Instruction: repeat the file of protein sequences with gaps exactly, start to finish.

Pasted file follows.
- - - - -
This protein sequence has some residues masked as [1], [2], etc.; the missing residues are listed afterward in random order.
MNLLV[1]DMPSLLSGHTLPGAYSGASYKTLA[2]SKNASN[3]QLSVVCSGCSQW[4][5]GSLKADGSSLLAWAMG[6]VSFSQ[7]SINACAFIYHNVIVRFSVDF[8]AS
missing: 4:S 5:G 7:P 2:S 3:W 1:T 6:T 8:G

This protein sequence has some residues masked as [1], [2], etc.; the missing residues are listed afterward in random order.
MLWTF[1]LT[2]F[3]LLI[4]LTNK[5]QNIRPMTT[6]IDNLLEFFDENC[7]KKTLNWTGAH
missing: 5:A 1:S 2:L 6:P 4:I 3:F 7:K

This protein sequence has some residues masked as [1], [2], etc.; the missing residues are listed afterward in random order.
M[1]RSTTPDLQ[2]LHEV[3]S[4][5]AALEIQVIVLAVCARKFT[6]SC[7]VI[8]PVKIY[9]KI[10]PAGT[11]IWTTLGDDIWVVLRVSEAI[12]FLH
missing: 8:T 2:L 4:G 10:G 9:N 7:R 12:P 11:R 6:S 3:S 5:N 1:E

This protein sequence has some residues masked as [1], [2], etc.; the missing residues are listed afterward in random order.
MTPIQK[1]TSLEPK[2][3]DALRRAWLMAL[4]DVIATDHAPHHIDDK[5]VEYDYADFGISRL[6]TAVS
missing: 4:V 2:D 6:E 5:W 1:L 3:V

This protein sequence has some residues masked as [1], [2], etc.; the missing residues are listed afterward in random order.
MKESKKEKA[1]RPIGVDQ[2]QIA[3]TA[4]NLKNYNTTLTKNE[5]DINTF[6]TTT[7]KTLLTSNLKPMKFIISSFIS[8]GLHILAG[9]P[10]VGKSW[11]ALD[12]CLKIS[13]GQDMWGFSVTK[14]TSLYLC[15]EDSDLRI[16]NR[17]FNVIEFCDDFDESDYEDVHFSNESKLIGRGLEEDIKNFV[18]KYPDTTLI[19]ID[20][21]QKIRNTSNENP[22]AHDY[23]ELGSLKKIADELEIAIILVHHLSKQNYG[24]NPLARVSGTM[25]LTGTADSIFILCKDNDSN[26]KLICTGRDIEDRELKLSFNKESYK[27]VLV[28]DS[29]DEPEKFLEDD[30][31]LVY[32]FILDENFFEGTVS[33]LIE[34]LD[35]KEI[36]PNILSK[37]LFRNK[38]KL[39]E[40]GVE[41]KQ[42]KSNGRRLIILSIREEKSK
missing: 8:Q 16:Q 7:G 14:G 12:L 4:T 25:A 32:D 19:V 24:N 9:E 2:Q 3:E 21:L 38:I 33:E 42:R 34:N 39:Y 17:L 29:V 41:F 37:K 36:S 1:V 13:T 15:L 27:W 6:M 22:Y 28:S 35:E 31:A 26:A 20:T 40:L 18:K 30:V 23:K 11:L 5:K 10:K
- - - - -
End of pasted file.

This protein sequence has some residues masked as [1], [2], etc.; the missing residues are listed afterward in random order.
MNLLV[1]DMPSLLSGHTLPGAYSGASYKTLA[2]SKNASN[3]QLSVVCSGCSQW[4][5]GSLKADGSSLLAWAMG[6]VSFSQ[7]SINACAFIYHNVIVRFSVDF[8]AS
missing: 4:S 5:G 7:P 2:S 3:W 1:T 6:T 8:G

This protein sequence has some residues masked as [1], [2], etc.; the missing residues are listed afterward in random order.
MLWTF[1]LT[2]F[3]LLI[4]LTNK[5]QNIRPMTT[6]IDNLLEFFDENC[7]KKTLNWTGAH
missing: 5:A 1:S 2:L 6:P 4:I 3:F 7:K

This protein sequence has some residues masked as [1], [2], etc.; the missing residues are listed afterward in random order.
M[1]RSTTPDLQ[2]LHEV[3]S[4][5]AALEIQVIVLAVCARKFT[6]SC[7]VI[8]PVKIY[9]KI[10]PAGT[11]IWTTLGDDIWVVLRVSEAI[12]FLH
missing: 8:T 2:L 4:G 10:G 9:N 7:R 12:P 11:R 6:S 3:S 5:N 1:E

This protein sequence has some residues masked as [1], [2], etc.; the missing residues are listed afterward in random order.
MTPIQK[1]TSLEPK[2][3]DALRRAWLMAL[4]DVIATDHAPHHIDDK[5]VEYDYADFGISRL[6]TAVS
missing: 4:V 2:D 6:E 5:W 1:L 3:V

This protein sequence has some residues masked as [1], [2], etc.; the missing residues are listed afterward in random order.
MKESKKEKA[1]RPIGVDQ[2]QIA[3]TA[4]NLKNYNTTLTKNE[5]DINTF[6]TTT[7]KTLLTSNLKPMKFIISSFIS[8]GLHILAG[9]P[10]VGKSW[11]ALD[12]CLKIS[13]GQDMWGFSVTK[14]TSLYLC[15]EDSDLRI[16]NR[17]FNVIEFCDDFDESDYEDVHFSNESKLIGRGLEEDIKNFV[18]KYPDTTLI[19]ID[20][21]QKIRNTSNENP[22]AHDY[23]ELGSLKKIADELEIAIILVHHLSKQNYG[24]NPLARVSGTM[25]LTGTADSIFILCKDNDSN[26]KLICTGRDIEDRELKLSFNKESYK[27]VLV[28]DS[29]DEPEKFLEDD[30][31]LVY[32]FILDENFFEGTVS[33]LIE[34]LD[35]KEI[36]PNILSK[37]LFRNK[38]KL[39]E[40]GVE[41]KQ[42]KSNGRRLIILSIREEKSK
missing: 8:Q 16:Q 7:G 14:G 12:L 4:T 25:A 32:D 19:V 24:N 9:E 2:Q 3:E 21:L 38:I 33:E 42:R 34:N 39:Y 17:L 29:V 41:F 37:K 36:S 1:V 13:T 15:L 27:W 6:M 22:Y 28:S 35:E 31:A 26:A 20:T 40:L 18:K 30:V 23:K 11:L 5:K 10:K